Third in the series..,
This review is from: A Game of Lies (Hannah Vogel) (Hardcover)
Rebecca Cantrell's new novel, "A Game of Lies", is the third in her Hannah Vogel series. It's better than the second but not as good as her first one. (At least the trend is on the upswing!). Hannah Vogel was a reporter for "Berliner Tageblatt", the liberal German newspaper in the late 1920's - early 1930's, writing the crime column called "Peter Weill", which she had taken over from the previous "Peter Weill" (the "real" "Peter Weill"). After the Nazis came to power in 1933, she left the paper and eventually Germany. The two previous books in the series are about her brother's death, the adoption of a young boy who may - or may not - have been the son of Ernst Rohm, Hitler's chief of the SA who was killed by Hitler in the "Night of the Long Knives". All the background is real, but Hannah Vogel, the first-person narrator of the books is fictional, as is her adopted son.
In the third book, Hannah returns to Germany from her self-imposed exile in Switzerland to cover the Swiss Olympic team in the 1936 Berlin Olympics. She's also back to do a little spying, which she has done several times in the past few years, serving as a courier of information unfavorable to the Nazi government to contacts in England. Her son is back in Switzerland in the care of her former boyfriend and Hannah - who is traveling under an alias - is anxious to finish her reporting/spying and return to her son and the safety of Switzerland. However, is as the case in every mystery, Hannah comes across - literally - several murders and people of murky allegiances and problems and danger are her constant companions. (As there is already a fourth "Hannah Vogel" novel in the works, you can imagine things turn out okay in the end).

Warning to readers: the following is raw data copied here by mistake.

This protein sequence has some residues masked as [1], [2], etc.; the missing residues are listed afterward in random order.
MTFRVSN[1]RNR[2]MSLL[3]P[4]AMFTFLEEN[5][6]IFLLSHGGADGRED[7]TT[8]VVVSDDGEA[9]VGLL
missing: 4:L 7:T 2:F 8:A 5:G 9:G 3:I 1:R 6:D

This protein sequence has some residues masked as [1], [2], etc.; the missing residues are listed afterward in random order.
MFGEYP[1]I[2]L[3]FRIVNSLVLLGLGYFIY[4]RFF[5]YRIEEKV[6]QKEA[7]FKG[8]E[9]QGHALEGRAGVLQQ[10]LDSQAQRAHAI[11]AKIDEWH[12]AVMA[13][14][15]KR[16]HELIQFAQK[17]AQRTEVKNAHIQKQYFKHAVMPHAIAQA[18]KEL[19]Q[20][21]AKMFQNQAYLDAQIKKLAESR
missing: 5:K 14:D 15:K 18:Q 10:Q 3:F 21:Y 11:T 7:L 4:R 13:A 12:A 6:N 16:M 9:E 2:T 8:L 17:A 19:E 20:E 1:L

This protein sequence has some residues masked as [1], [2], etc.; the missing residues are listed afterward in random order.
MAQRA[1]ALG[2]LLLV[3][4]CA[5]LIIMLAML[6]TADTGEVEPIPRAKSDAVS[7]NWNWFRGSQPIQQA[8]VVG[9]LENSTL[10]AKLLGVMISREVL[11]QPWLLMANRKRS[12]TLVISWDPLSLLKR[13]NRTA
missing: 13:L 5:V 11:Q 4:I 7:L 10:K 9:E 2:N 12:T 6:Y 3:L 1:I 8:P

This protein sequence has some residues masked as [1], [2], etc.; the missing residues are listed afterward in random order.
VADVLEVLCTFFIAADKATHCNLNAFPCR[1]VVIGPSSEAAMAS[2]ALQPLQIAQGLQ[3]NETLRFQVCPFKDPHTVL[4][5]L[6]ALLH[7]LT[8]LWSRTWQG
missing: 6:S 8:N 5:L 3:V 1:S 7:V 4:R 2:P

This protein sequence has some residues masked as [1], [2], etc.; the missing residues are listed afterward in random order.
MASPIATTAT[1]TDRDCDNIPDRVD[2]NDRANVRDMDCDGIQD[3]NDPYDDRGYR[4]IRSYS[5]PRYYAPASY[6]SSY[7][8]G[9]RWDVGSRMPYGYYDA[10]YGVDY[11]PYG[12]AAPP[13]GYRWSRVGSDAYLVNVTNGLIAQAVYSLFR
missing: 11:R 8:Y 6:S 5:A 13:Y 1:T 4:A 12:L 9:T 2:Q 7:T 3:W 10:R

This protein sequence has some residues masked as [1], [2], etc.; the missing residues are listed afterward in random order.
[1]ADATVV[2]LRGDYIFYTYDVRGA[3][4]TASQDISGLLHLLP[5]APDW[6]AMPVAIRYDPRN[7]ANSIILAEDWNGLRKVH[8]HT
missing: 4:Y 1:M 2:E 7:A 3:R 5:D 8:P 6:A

As a reader and reviewer, I was left with the thought that perhaps "Hannah Vogel" has run her course. The "perils of Pauline" theme of the book seems to have pretty much been exhausted by book three. And yet the book - and the characters - is interesting. If I were to give unsolicited advise to author Rebecca Cantrell, I'd advise her to write about the same period but concentrate on a different character for plot and back story. There were several minor characters in "Game" I found quite interesting and would like to know more about them. Take the focus off Hannah and put it on someone else. Of course, we all know what "unsolicited advise" is worth...
I can recommend "Game", particularly to those who have read the first two books in the series. I just wish Cantrell would widen her scope a little.